Pete Carroll Says We Owe Kapernick For Taking Stand Against Police Brutality Back When He Did

Colin Kaepernick was shunned by the public for a peaceful protest he conducted during the 2016 season, kneeling during the National Anthem before games to bring awareness to racial injustice and police brutality.

Half a decade later and it seems like people are now finally realizing that perhaps he was right in doing so, and now our country is dealing with the aftermath of not listening.

Seattle Seahawks coach Pete Carroll was just one of many figures in sports among the likes of Golden State Warriors coach Steve Kerr and San Antonio Spurs coach Gregg Popovich who have spoken on Kaepernick, now hoping the public appreciates what he was trying to do years ago.

“We owe a tremendous amount” to former NFL quarterback back when he did,” Carroll said on The Ringer’s “Flying Coach” podcast.

“I think that there was a moment in time that a young man captured. He took a stand on something, figuratively took a knee, but he stood up for something he believed in — and what an extraordinary moment it was that he was willing to take.”

“… But what happened from the process is it elevated awareness from people that just took everything away from what the statement was all about, and it just got tugged and pulled and ripped apart.

“And the whole mission of what the statement was, such a beautiful … it’s still the statement that we’re making right today. We’re not protecting our people. We’re not looking after one another. We’re not making the right choices. We’re not following the right process to bring people to justice when actions are taken. So I think it was a big sacrifice in the sense that a young man makes, but those are the courageous moments that some guys take.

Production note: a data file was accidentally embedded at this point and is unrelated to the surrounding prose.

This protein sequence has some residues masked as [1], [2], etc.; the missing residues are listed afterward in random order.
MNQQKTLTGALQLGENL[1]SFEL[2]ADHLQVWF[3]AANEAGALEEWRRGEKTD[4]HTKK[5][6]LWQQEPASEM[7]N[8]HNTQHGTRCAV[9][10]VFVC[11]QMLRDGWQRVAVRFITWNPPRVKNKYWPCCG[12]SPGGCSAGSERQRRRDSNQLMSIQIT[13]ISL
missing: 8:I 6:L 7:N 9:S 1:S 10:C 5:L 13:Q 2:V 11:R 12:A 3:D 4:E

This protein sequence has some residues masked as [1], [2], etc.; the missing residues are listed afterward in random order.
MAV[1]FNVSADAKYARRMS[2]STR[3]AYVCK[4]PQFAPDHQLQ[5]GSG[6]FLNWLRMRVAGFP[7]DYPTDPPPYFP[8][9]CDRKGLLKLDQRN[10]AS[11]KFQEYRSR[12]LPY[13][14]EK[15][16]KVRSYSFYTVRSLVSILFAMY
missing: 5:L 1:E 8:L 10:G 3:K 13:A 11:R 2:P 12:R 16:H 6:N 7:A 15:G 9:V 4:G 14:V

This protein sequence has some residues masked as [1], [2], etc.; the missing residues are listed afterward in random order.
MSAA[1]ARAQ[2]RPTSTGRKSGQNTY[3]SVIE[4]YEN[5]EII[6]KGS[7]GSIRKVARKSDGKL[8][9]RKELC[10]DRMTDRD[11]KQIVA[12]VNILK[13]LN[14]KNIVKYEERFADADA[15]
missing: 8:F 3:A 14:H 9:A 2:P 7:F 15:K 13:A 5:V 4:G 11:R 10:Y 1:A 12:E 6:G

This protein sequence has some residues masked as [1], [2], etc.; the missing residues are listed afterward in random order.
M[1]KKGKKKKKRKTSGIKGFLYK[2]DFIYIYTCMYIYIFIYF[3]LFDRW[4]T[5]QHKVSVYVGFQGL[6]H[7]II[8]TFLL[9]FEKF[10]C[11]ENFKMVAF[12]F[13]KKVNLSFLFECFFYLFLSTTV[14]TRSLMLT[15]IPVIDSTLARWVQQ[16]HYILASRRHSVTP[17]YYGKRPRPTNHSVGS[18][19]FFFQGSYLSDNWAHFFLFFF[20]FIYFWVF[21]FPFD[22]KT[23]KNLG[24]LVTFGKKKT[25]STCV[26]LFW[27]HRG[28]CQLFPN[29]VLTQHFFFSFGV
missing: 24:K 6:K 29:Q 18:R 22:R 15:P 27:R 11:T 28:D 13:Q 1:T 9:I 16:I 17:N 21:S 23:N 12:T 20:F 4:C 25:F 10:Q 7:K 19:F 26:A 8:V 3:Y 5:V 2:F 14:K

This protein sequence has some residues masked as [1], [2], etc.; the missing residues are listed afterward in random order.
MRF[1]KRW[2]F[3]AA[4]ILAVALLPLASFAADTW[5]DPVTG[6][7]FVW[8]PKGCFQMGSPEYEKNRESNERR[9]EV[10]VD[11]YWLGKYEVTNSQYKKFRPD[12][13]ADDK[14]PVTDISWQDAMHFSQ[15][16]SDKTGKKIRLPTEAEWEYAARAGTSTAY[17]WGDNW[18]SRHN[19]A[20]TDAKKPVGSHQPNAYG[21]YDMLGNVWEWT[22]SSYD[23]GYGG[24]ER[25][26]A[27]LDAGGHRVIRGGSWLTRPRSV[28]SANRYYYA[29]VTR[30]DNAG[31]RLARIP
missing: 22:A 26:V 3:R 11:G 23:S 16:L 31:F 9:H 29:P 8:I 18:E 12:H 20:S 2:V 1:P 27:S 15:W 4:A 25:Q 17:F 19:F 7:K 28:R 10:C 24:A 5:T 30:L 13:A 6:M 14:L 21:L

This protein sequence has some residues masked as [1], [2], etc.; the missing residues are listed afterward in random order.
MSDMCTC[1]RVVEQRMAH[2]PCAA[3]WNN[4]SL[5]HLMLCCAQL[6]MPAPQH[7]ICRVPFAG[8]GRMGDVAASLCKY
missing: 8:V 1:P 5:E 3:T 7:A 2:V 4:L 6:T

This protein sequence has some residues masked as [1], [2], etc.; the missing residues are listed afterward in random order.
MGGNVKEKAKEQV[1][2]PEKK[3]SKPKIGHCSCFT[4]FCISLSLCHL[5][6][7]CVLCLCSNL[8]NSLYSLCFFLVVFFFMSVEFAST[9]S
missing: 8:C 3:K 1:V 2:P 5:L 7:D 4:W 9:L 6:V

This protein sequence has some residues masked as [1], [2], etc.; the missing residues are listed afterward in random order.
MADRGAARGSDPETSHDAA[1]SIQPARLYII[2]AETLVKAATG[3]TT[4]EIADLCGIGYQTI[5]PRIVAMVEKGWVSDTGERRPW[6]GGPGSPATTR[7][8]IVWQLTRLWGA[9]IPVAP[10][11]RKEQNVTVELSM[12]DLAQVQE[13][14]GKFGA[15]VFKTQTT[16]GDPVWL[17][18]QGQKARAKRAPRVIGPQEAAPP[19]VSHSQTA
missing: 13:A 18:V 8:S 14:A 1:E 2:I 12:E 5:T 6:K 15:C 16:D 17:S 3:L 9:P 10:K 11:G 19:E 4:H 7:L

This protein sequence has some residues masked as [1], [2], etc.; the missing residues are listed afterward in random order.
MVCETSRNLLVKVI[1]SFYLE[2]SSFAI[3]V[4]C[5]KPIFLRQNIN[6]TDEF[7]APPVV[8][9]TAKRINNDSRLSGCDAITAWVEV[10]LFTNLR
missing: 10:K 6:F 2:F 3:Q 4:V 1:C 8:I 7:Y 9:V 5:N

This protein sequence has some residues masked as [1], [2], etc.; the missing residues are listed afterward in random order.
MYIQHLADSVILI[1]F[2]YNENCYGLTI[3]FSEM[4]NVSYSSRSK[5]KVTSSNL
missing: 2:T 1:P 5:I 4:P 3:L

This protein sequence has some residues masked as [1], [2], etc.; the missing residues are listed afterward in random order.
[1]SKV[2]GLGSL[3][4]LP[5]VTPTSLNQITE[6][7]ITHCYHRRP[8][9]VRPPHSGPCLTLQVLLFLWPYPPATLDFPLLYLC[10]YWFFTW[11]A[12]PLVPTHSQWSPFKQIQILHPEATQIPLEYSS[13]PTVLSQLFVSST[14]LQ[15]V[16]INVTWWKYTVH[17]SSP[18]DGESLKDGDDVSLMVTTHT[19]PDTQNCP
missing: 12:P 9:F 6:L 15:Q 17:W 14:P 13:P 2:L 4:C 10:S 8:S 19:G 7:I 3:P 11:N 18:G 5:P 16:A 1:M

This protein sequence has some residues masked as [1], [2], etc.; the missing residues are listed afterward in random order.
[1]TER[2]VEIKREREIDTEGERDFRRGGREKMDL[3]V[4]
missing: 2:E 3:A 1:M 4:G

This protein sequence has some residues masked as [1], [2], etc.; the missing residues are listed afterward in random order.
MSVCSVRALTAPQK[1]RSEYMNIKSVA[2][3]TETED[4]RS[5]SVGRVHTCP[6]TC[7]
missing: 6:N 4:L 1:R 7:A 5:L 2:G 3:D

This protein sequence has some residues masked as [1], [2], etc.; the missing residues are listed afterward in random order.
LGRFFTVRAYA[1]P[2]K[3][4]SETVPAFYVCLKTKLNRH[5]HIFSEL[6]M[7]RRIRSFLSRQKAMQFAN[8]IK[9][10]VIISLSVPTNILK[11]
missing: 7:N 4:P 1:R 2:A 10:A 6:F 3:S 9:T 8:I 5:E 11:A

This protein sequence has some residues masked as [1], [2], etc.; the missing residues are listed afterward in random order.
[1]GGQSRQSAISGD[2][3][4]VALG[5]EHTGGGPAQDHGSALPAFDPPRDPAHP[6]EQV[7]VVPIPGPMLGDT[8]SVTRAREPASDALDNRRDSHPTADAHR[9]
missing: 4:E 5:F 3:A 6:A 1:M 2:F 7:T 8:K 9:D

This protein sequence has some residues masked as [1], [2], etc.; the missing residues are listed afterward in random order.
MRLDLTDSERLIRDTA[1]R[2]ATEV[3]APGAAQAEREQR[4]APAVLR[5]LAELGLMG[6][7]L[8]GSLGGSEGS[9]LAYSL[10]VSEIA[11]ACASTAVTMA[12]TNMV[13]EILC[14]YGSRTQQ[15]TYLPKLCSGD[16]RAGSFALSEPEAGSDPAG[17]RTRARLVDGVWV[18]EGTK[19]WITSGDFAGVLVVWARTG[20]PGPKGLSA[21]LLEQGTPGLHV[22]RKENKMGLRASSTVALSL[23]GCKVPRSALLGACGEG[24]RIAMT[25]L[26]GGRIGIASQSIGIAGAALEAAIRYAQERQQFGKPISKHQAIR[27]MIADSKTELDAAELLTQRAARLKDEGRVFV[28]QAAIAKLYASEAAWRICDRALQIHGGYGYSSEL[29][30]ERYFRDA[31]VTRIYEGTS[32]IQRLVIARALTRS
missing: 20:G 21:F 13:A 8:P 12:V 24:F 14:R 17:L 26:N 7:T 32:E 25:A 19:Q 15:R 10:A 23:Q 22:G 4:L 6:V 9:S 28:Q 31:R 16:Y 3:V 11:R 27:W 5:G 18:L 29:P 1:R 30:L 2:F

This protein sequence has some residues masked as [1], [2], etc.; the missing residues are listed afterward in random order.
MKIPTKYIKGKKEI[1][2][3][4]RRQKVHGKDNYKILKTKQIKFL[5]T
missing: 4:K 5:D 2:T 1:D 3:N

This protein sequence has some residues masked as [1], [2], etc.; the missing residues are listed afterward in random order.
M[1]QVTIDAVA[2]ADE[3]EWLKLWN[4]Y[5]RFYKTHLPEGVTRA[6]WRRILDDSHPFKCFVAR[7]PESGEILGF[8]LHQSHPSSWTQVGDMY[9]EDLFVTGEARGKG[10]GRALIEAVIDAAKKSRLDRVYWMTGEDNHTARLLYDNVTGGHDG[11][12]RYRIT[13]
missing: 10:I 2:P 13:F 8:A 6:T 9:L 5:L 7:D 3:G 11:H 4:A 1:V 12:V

“And we owe a tremendous amount to him for sure.”

Steve Kerr then chimed in, saying, “To me, it’s really hard to look at what’s going on right now with all the violence and the protests and not look back to four years ago and say, ‘Look, this guy [Kaepernick] was trying to peacefully protest and nothing came of it. The killings went on and nothing changed and he was actually ridiculed, so it’s a real tough one to think about.”

“I think probably the thing that has to be done before anything is an understanding and an awareness that there needs to be a reconciliation, an admission of guilt [speaking to the events that enslaved blacks in our country].”

“I don’t think it should be — this is not a message of, ‘Hey all you white people, you should feel guilty; this is your fault.’ That’s not the point. But this is the way our country is, it’s our responsibility to admit that this is what’s going on in our country, and let’s look at our past and let’s truly examine our past.”

“We have to go beyond and act and take the action, and it’s going to be a challenge for people, Carroll added. “I feel frustrated I’m not doing enough. I’m not on it enough. I can’t get active enough to create the change. I think we need to make progress, not just change.”

“I was in a TV room the other day with my 8-year-old granddaughter and I was watching the news; she happened to walk in,” Popovich said. “And it was the exact time when they were replaying the policeman with his knee on George Floyd’s neck. And I didn’t realize she was there. And I turned for whatever reason, I saw her standing there and she was just staring and she said, ‘Poppy, why does that man have his knee on that man’s neck? What is he doing?’

“And I was dumbfounded. I turned [the TV] off. And then I thought, ‘Should I have left it on and explained it to her? Or how do I explain it to her now that I have turned it off?’ I made some feeble attempt, but I didn’t know how far to go, how deep to go. What age is it? Is she ready or not ready?

Then I thought, ‘Wow, that’s a problem for me.’ And then I thought, ‘What about a black family?’ You think they have a problem talking to their kids and figuring out what’s going on here? So it’s so convoluted and complicated that … everything sort of fades away if we don’t have that initial admission, that sorrowful recognition of what went on in the past and what has continued.”

Kaepernick has remained unsigned by any of the league’s 32 teams since his protests.